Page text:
Minnesota passes Historic Resources Equity Act


Rendering of potential future downtown Minneapolis.

ST. PAUL — Flanked by grinning legislators from both parties, Gov. Mark Dayton signed the Historic Resources Equity Act into law late Monday. The controversial legislation mandates the relocation of historic resources to balance their distribution between the Twin Cities of St. Paul and Minneapolis. Effectively, the law means that buildings will need to be moved from St. Paul to Minneapolis.

The press conference capped a marathon two weeks of debate about property rights, the cost of physically dismantling the St. Paul Hotel and moving it on flatbed trucks to Downtown Minneapolis, and regional equity. “Minneapolis has gotten the short end of the heritage stick for too long,” said Minneapolis City Council Member Dave Boone, a supporter of the bill. “This legislation will go a long way towards evening that out.”

Citing the “clear disparity in authentic, historic urban fabric” between the two cities, Minneapolitans For Evening It Out (MFEIO) was formed in mid-2013. MFEIO (pronounced “m’FEE-oh”) was initially a grassroots coalition of individuals and groups impacted by particularly bleak stretches of urban renewed Minneapolis, including Downtown East and that giant mess on the northwest side of Lake Calhoun. However, after the group was characterized as “insecure” by St. Paul Mayor Randy Bush at a fall fundraiser, it quickly expanded and picked up political support from Minneapolis politicians and, surprisingly, outstate Republicans who probably didn’t have any ulterior motives.

Critics, including Bush, claim that the conditions in the two cities reflect different approaches to growth and change over decades. “Minneapolis made a conscious decision to demolish the buildings it had,” he said when reached for comment ahead of the vote. “It’s not St. Paul’s or the East Metro’s job to compensate for that.” However, that argument proved unconvincing at the legislature–even when presented with a last minute compromise where St. Paul could have added new strip malls in lieu of giving up buildings.

“It’s just not fair that St. Paul has things that Minneapolis doesn’t have,” repeated Councilmember Boone from MFEIO headquarters, a late 90s Winnebago in the parking lot of the Lake Street K-Mart. “St. Paul had a ten year head start on us–of course they’re going to have more historic structures, and I can’t think of any large scale demolitions in Minneapolis that can account for the difference.”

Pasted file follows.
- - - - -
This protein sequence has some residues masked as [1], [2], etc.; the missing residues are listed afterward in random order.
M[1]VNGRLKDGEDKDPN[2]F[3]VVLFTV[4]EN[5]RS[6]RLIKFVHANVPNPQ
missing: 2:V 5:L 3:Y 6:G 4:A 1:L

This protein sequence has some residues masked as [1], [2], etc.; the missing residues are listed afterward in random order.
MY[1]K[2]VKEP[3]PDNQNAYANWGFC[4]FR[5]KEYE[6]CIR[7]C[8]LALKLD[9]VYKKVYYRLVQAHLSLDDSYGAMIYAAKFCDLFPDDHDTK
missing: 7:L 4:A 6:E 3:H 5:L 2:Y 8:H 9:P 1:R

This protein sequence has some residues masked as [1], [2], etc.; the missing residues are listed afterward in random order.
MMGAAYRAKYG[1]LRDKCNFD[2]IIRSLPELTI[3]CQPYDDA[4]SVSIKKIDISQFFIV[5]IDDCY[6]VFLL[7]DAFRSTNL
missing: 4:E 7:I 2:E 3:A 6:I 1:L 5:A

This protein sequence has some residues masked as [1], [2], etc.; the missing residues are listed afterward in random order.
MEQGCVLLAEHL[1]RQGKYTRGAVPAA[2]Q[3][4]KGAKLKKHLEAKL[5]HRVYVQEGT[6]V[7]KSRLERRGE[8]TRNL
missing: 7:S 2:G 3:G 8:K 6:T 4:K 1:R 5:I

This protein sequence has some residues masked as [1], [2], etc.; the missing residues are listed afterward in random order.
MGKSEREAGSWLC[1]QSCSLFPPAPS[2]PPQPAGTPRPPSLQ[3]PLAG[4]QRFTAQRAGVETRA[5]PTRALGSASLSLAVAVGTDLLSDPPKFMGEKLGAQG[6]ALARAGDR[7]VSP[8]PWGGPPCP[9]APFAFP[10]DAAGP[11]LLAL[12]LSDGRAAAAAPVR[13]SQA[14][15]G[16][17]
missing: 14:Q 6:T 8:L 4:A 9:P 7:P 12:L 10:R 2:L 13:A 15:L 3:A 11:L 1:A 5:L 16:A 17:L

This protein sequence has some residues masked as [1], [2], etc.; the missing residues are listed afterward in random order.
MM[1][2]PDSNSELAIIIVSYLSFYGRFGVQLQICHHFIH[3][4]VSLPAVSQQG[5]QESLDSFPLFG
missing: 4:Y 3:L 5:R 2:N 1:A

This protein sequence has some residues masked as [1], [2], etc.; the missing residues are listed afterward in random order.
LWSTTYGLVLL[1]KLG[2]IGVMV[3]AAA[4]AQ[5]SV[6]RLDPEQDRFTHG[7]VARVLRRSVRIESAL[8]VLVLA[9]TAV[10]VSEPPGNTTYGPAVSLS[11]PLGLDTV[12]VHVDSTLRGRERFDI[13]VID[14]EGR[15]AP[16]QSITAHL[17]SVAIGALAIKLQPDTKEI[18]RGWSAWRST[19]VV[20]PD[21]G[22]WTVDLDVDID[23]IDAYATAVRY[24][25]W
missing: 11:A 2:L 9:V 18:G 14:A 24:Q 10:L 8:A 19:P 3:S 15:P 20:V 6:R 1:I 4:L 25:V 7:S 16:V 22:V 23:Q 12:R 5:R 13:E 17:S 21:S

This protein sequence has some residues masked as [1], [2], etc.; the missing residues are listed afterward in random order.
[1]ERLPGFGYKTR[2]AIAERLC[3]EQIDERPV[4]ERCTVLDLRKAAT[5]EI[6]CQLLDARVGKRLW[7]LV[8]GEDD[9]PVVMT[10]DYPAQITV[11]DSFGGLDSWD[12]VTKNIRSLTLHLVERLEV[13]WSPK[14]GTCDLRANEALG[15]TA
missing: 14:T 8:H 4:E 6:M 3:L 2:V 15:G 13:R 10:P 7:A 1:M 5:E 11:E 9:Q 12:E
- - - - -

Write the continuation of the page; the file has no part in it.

The bill includes a “social” mechanism for Minneapolitans choosing which resources they’d like to reallocate, with votes being tabulated on Facebook. Early favorites include the Landmark Center, the James J. Hill House, and the feeling you get drinking hot chocolate after ice skating in Rice Park the Sunday evening before Christmas.

Relocation operations, largely subsidized through an Anoka County sales tax, are slated to begin August 1.

Nick Magrino

About Nick Magrino

Nick Magrino grew up all over the place but has lived in the Loring Park neighborhood of Minneapolis longer than anywhere else. He has a new cat, Sweater, and does not use hashtags at @nickmagrino. He is probably on a bus right now.

8 thoughts on “Minnesota passes Historic Resources Equity Act

  1. Walker AngellWalker Angell

    Save Our Buildings sit ins will be held today at four historic buildings in St Paul’s historic Cathedral Hill. Starting at Nina’s through the morning, moving down to the Happy Gnome for the afternoon, a brief interlude at The Cheeky Monkey, and then those sober enough to walk will then spend the evening at The Muddy Pig.

    Getting in on the movement, old SOB Gov Dayton announced that to protect a shining example of mid 20th century architectural history in downtown St Paul that he will be opening a medical marijuana emporium in the building. He noted that that lack of windows should be attractive to merchants. Others pointed out however that the complete lack of connectivity to the street might make some buyers and sellers uncomfortable due to the unfamiliar surroundings. Dayton also noted that to save money he’ll name the emporium after himself, because, he giggled, the letters are still stored away in the basement just waiting for this great revival.

    The new Dayton’s is expected to open exactly one year from today.

    Also of note, those attending the sit ins will also be casting ballots for these establishments and streets.mn in the City Pages Readers Poll.

  2. cl

    Finally we cab get theses buildings hooked up to the skyway. And it’s been a loooong time coming for a blow dry bar in the hotels’ lobby.

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